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Developing a fear of the main aspect of your job description may lead to a few problems. A Flybe airline pilot was fired after dealing with severe anxiety related to flying but was vindicated by a recent court ruling, The Telegraph reports.

Matthew Guest had worked for Flybe for nearly a decade when he started experiencing panic attacks in 2014. Over the next three years he battled with his anxiety, which manifested itself mainly in a fear of flying.

The pilot joined Flybe, a United Kingdom based low-cost carrier, in 2007 and flew a Bombardier Q400 and Embraer jets while he was employed there. When Guest was asked to start piloting Embraer jets in 2014, feelings of dread, dizziness and other physical pains started plaguing Guest.

Guest’s doctor said that he “developed an increasing phobia and anxiety about long-distance flights and being trapped on the airplane.” The doctor even suspended Guest’s license to fly while he recovered from his anxiety. After a leave of absence and different forms of therapy, Guest returned to work at Flybe in 2016.

Still, Guest had issues with longer flights. After being assigned a new route to Greece that would require more than four hours in the air, Guest called in sick to avoid piloting the aircraft.

Flybe decided to fire Guest after the incident, telling him it was “concerned regarding your fitness to safely fly. Due to the uncertainty of your condition we cannot as an organization accept the risk to safety.”

“The medical advice containing the suggestion that your condition could return causes the company serious concerns and Flybe are not prepared to take risks in the flight deck with people’s lives,” Flybe said.

After Guest was sacked, he took Flybe to court over an unfair dismissal claim, arguing that he should have been offered the opportunity to fly on shorter routes or another position with the airline. Flybe claims they did offer him a job as a Flight Safety Support Officer, but Guests says if he accepted that position he wouldn’t ever have been able to return to flying for the airline.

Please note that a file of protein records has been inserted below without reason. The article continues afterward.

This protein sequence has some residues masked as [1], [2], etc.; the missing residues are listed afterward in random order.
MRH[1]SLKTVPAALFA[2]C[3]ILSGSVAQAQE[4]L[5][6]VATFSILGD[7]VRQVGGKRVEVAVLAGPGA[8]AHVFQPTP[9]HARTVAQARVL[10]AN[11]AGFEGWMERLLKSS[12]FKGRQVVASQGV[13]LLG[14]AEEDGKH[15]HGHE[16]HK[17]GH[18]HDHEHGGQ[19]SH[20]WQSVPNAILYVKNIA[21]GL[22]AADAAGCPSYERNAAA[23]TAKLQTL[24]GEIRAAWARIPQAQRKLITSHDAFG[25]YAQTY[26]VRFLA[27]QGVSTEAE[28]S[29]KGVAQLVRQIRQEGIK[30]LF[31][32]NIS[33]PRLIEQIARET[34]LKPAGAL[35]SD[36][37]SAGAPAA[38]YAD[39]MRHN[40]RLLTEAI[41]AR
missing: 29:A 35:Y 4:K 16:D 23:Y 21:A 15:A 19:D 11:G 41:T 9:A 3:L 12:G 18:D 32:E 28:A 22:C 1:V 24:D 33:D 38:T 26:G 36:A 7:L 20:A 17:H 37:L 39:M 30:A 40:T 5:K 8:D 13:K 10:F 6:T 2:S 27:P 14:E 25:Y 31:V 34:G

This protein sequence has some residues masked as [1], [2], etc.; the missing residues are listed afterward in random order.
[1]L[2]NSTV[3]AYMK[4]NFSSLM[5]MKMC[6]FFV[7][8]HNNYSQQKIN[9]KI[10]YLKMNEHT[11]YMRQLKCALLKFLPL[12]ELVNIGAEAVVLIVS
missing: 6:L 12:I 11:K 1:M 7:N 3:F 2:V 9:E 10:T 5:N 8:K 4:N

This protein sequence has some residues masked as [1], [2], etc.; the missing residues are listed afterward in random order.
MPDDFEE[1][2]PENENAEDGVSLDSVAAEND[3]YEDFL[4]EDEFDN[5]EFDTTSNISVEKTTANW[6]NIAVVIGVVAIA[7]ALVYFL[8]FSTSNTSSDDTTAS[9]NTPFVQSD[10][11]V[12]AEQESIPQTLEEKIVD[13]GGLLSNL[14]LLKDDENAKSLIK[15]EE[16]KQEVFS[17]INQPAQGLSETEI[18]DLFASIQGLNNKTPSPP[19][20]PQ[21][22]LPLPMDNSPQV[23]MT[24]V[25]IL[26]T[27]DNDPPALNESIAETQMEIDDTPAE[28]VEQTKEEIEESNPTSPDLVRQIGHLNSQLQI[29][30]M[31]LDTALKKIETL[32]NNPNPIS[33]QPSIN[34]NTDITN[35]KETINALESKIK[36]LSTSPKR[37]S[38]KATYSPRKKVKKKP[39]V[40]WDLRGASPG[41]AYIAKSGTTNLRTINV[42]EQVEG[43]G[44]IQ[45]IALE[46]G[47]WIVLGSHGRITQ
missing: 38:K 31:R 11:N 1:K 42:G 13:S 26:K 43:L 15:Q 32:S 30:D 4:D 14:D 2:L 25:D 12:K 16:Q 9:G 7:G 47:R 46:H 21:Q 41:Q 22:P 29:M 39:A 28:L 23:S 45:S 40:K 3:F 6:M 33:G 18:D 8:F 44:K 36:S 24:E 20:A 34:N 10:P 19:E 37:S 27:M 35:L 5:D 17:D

The judge ruled in the pilot’s favor, saying that he should have been able to meet with the man who decided to fire him, Flybe Group COO Luke Farajallah. Additionally, he said Guest should be allowed to fly shorter routes with the Q400.

Guest wants his job back, and the judge’s decision requires Flybe and the pilot to come to an arrangement to do this. If neither can agree on a suitable outcome for both parties, than a judge will determine an agreement in a later hearing.

“Flybe confirms that Matthew Guest was employed as a First Officer until March 2017,” a Flybe spokesman told Fox News. “He was removed from flying duties on grounds of safety. The safety and security of our passengers and crew is Flybe’s number one priority.”

H/T: The Telegraph

Featured image by Matt Cardy/Getty Images.

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